Restoring the Balance: Women Physicians and the Profession of Medicine, 1850-1995

By Ellen S. More | Go to book overview

Conclusion: Reconciling
Equality and Difference

The reasons women in academic medicine are not succeeding the
same pace as men involve a complex combination of isolation, cul-
tural stereotypes, and sexism, and difficulties of combining family re-
sponsibilities with professional demands.

AAMC Project Committee on Increasing Women’s
Leadership in Academic Medicine, 1996

I am relieved if radier than sex bias, the reason more women are not
breaking through the glass ceiling of academic medicine is because
their children are hanging on the tails of their white coats. Most of us
are happy to have them there, and academic medicine offers a level of
professional fulfillment, financial stability, and geographic flexibility
that is well worth the juggle.

Christine Laine, M.D., Ph.D., Annals of Internal Medicine, 1998

SEVERAL YEARS before passage of the Family and Medical Leave Act in 1993, a colleague described to me a cartoon that had appeared in the Houston Post. It showed a barnyard filled with hens, chicks, and roosters. Amid all the bustle, encircled by admiring poultry, stood a hen skillfully juggling eggs. At the edge of the circle, one of the onlookers whispered, “I just love the way she juggles family and career.” Unquestionably, the greatest obstacle still facing women practitioners is the need to accommodate the demands of childbearing and child rearing. Women in medicine in America have accomplished a great deal in a relatively short time. Nevertheless, a century and a half has been barely enough time to overturn nearly a millennium of discouragement and negative expectations. Given women’s numerical standing in the profession until thirty years ago—given, in Rosabeth Moss Kanter’s terms, their skewed minority of less than 8 percent—women have been a

-248-

Notes for this page

Add a new note
If you are trying to select text to create highlights or citations, remember that you must now click or tap on the first word, and then click or tap on the last word.
One moment ...
Default project is now your active project.
Project items

Items saved from this book

This book has been saved
Highlights (0)
Some of your highlights are legacy items.

Highlights saved before July 30, 2012 will not be displayed on their respective source pages.

You can easily re-create the highlights by opening the book page or article, selecting the text, and clicking “Highlight.”

Citations (0)
Some of your citations are legacy items.

Any citation created before July 30, 2012 will labeled as a “Cited page.” New citations will be saved as cited passages, pages or articles.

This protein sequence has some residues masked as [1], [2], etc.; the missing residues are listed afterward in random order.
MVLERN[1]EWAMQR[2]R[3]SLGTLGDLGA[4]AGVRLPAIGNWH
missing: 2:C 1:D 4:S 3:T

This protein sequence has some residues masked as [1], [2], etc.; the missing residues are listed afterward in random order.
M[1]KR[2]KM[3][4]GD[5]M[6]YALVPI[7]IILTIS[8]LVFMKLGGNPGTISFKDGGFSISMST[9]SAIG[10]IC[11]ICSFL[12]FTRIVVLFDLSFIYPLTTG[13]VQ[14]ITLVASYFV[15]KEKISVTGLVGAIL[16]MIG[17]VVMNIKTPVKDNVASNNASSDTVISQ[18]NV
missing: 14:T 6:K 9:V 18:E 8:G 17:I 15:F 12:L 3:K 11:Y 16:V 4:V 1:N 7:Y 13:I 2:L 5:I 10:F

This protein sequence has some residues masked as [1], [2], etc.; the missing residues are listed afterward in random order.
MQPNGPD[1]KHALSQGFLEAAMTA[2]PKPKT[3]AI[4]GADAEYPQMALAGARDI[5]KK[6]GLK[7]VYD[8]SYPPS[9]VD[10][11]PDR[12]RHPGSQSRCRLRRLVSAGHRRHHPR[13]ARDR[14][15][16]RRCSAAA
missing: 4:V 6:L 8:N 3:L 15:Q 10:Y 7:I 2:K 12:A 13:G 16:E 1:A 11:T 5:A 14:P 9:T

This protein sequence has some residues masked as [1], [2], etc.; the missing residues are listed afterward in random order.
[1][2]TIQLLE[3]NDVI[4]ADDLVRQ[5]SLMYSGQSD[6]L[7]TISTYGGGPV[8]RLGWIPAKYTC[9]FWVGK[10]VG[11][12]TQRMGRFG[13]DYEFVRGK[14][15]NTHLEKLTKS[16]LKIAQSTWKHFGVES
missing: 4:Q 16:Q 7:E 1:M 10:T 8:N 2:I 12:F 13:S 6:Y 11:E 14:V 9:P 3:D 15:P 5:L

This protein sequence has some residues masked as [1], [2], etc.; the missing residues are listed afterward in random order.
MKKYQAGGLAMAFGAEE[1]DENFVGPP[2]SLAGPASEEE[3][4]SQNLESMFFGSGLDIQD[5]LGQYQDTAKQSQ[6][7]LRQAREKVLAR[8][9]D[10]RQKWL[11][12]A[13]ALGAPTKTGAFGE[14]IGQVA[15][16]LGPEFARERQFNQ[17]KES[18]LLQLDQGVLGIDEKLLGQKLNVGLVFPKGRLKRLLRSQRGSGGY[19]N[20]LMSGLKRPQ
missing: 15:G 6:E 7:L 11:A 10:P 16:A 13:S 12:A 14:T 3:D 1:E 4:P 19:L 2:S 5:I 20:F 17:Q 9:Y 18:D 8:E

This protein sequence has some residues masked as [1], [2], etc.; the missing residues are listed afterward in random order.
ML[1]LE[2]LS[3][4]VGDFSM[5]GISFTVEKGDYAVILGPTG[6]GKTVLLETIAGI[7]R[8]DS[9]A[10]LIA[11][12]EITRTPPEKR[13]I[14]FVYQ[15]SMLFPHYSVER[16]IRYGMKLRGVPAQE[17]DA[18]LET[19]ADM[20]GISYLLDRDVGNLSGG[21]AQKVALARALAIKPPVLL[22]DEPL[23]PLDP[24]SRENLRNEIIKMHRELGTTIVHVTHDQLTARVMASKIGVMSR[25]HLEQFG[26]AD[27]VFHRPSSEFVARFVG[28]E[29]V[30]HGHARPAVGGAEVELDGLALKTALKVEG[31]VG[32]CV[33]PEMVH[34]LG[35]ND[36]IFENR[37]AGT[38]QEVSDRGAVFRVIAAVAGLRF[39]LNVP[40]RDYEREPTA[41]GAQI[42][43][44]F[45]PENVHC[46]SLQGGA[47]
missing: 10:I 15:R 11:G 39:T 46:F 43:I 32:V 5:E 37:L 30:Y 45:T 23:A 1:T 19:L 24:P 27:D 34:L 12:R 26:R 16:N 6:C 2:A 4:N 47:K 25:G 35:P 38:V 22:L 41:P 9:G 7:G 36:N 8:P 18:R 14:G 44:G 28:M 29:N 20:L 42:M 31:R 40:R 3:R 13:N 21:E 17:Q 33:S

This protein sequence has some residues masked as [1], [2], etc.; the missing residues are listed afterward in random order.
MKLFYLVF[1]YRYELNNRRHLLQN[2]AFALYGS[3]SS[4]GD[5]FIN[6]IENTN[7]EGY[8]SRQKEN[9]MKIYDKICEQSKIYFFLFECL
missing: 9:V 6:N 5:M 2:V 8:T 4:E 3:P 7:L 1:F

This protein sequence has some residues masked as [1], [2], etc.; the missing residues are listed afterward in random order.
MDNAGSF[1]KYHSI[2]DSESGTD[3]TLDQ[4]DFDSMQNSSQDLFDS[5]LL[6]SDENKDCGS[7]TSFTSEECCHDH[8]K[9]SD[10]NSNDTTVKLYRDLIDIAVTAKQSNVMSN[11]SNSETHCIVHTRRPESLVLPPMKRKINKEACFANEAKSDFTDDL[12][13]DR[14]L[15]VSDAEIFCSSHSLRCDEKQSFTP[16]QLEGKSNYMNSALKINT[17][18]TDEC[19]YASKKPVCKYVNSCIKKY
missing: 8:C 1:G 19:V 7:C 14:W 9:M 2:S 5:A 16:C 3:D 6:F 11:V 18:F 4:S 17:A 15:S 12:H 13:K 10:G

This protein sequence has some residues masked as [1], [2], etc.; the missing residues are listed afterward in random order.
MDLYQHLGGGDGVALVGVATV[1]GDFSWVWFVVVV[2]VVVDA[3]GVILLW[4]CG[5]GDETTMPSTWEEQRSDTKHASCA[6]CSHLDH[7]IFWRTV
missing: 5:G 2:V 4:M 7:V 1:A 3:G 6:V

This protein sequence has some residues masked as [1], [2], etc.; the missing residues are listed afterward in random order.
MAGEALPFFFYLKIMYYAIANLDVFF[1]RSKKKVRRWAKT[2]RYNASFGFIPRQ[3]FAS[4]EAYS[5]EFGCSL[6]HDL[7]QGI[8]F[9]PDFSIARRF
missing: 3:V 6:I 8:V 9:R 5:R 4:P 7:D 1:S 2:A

We also added the ability to view new citations from your projects or the book or article where you created them.

Notes (0)
Bookmarks (0)

You have no saved items from this book

Project items include:
  • Saved book/article
  • Highlights
  • Quotes/citations
  • Notes
  • Bookmarks
Notes
Cite this page

Cited page

Style
Citations are available only to our active members.
Buy instant access to cite pages or passages in MLA, APA and Chicago citation styles.

(Einhorn, 1992, p. 25)

(Einhorn 25)

1. Lois J. Einhorn, Abraham Lincoln, the Orator: Penetrating the Lincoln Legend (Westport, CT: Greenwood Press, 1992), 25, http://www.questia.com/read/27419298.

Cited page

Bookmark this page
Restoring the Balance: Women Physicians and the Profession of Medicine, 1850-1995
Table of contents

Table of contents

Settings

Settings

Typeface
Text size Smaller Larger Reset View mode
Search within

Search within this book

Look up

Look up a word

  • Dictionary
  • Thesaurus
Please submit a word or phrase above.
Print this page

Print this page

Why can't I print more than one page at a time?

Help
Full screen
/ 340

matching results for page

    Questia reader help

    How to highlight and cite specific passages

    1. Click or tap the first word you want to select.
    2. Click or tap the last word you want to select, and you’ll see everything in between get selected.
    3. You’ll then get a menu of options like creating a highlight or a citation from that passage of text.

    OK, got it!

    Cited passage

    Style
    Citations are available only to our active members.
    Buy instant access to cite pages or passages in MLA, APA and Chicago citation styles.

    "Portraying himself as an honest, ordinary person helped Lincoln identify with his audiences." (Einhorn, 1992, p. 25).

    "Portraying himself as an honest, ordinary person helped Lincoln identify with his audiences." (Einhorn 25)

    "Portraying himself as an honest, ordinary person helped Lincoln identify with his audiences."1

    1. Lois J. Einhorn, Abraham Lincoln, the Orator: Penetrating the Lincoln Legend (Westport, CT: Greenwood Press, 1992), 25, http://www.questia.com/read/27419298.

    Cited passage

    Thanks for trying Questia!

    Please continue trying out our research tools, but please note, full functionality is available only to our active members.

    Your work will be lost once you leave this Web page.

    Buy instant access to save your work.

    Already a member? Log in now.

    Oops!

    An unknown error has occurred. Please click the button below to reload the page. If the problem persists, please try again in a little while.